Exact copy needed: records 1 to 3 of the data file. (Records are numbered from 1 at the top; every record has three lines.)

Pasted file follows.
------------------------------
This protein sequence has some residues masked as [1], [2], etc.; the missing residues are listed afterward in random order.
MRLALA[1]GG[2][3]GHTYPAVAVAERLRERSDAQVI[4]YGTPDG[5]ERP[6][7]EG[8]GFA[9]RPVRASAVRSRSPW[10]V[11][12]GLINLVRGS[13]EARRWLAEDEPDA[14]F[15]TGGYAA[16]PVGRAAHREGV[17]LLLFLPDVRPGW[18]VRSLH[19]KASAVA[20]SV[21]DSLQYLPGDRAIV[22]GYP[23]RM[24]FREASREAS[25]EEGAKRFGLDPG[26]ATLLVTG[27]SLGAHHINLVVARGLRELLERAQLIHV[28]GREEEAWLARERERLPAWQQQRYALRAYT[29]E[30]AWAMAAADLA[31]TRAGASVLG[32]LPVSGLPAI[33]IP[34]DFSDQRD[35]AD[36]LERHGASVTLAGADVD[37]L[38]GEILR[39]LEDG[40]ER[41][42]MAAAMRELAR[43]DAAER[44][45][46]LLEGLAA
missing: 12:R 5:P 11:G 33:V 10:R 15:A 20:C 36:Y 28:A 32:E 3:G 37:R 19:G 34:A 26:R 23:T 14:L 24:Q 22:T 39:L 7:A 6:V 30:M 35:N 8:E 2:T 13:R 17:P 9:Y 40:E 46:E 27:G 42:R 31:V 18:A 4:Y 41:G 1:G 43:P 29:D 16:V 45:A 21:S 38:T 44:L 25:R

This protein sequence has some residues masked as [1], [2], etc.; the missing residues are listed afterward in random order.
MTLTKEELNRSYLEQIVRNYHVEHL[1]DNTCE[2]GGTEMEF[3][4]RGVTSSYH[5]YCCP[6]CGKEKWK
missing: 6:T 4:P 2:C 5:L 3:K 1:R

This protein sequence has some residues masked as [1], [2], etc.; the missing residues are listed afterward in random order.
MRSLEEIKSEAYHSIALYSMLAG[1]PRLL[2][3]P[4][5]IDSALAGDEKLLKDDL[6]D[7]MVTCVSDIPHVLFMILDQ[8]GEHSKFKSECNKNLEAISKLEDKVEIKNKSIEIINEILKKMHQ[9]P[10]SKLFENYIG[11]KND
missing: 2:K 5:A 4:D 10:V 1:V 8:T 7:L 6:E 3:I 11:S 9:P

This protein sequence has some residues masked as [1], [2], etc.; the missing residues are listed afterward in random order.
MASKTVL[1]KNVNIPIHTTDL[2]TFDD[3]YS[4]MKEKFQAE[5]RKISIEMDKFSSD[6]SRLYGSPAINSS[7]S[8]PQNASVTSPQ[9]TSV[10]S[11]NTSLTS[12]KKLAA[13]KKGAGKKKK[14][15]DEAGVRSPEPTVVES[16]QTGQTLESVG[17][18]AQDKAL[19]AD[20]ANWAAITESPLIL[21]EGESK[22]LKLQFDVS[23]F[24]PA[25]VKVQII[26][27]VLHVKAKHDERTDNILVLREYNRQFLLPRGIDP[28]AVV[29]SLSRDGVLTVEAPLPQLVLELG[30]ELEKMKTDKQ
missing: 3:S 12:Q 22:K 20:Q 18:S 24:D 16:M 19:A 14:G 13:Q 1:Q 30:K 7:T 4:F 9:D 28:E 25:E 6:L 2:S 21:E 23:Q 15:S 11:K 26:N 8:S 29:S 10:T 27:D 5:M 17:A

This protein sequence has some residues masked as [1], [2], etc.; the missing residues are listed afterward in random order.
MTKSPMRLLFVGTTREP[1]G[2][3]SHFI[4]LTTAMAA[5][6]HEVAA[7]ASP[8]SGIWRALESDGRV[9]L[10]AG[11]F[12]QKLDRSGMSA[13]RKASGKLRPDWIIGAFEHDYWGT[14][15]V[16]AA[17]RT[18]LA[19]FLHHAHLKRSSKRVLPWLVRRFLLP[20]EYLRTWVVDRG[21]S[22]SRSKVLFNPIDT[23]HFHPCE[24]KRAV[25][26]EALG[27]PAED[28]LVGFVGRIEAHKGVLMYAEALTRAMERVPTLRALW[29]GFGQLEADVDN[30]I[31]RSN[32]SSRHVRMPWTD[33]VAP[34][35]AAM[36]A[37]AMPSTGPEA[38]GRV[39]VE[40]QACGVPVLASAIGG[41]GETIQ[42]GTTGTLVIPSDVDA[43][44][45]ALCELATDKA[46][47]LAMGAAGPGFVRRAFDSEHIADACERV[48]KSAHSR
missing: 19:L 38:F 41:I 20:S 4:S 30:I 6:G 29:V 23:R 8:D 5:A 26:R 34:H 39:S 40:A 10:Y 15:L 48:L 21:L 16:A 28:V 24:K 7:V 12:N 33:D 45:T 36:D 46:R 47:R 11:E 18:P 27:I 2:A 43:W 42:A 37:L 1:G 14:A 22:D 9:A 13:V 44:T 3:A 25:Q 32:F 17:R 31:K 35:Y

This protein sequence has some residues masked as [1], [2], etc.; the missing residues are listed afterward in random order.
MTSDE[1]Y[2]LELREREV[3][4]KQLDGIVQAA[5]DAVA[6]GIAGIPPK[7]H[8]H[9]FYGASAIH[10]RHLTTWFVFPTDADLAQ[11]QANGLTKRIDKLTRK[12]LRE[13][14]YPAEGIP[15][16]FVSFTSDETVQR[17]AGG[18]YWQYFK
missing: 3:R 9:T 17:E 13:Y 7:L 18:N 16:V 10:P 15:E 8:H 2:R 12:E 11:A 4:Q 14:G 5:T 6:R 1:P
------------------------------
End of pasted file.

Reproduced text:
This protein sequence has some residues masked as [1], [2], etc.; the missing residues are listed afterward in random order.
MRLALA[1]GG[2][3]GHTYPAVAVAERLRERSDAQVI[4]YGTPDG[5]ERP[6][7]EG[8]GFA[9]RPVRASAVRSRSPW[10]V[11][12]GLINLVRGS[13]EARRWLAEDEPDA[14]F[15]TGGYAA[16]PVGRAAHREGV[17]LLLFLPDVRPGW[18]VRSLH[19]KASAVA[20]SV[21]DSLQYLPGDRAIV[22]GYP[23]RM[24]FREASREAS[25]EEGAKRFGLDPG[26]ATLLVTG[27]SLGAHHINLVVARGLRELLERAQLIHV[28]GREEEAWLARERERLPAWQQQRYALRAYT[29]E[30]AWAMAAADLA[31]TRAGASVLG[32]LPVSGLPAI[33]IP[34]DFSDQRD[35]AD[36]LERHGASVTLAGADVD[37]L[38]GEILR[39]LEDG[40]ER[41][42]MAAAMRELAR[43]DAAER[44][45][46]LLEGLAA
missing: 12:R 5:P 11:G 33:V 10:R 15:A 20:C 36:Y 28:A 32:E 3:G 37:R 19:G 34:A 26:R 23:T 14:L 24:Q 22:T 39:L 7:A 6:V 30:M 35:N 8:E 2:T 13:R 17:P 9:Y 40:E 46:E 27:G 42:R 31:V 18:A 4:Y 41:G 1:G 43:P 29:D 16:V 45:A 21:S 38:T 44:L 25:R

This protein sequence has some residues masked as [1], [2], etc.; the missing residues are listed afterward in random order.
MTLTKEELNRSYLEQIVRNYHVEHL[1]DNTCE[2]GGTEMEF[3][4]RGVTSSYH[5]YCCP[6]CGKEKWK
missing: 6:T 4:P 2:C 5:L 3:K 1:R

This protein sequence has some residues masked as [1], [2], etc.; the missing residues are listed afterward in random order.
MRSLEEIKSEAYHSIALYSMLAG[1]PRLL[2][3]P[4][5]IDSALAGDEKLLKDDL[6]D[7]MVTCVSDIPHVLFMILDQ[8]GEHSKFKSECNKNLEAISKLEDKVEIKNKSIEIINEILKKMHQ[9]P[10]SKLFENYIG[11]KND
missing: 2:K 5:A 4:D 10:V 1:V 8:T 7:L 6:E 3:I 11:S 9:P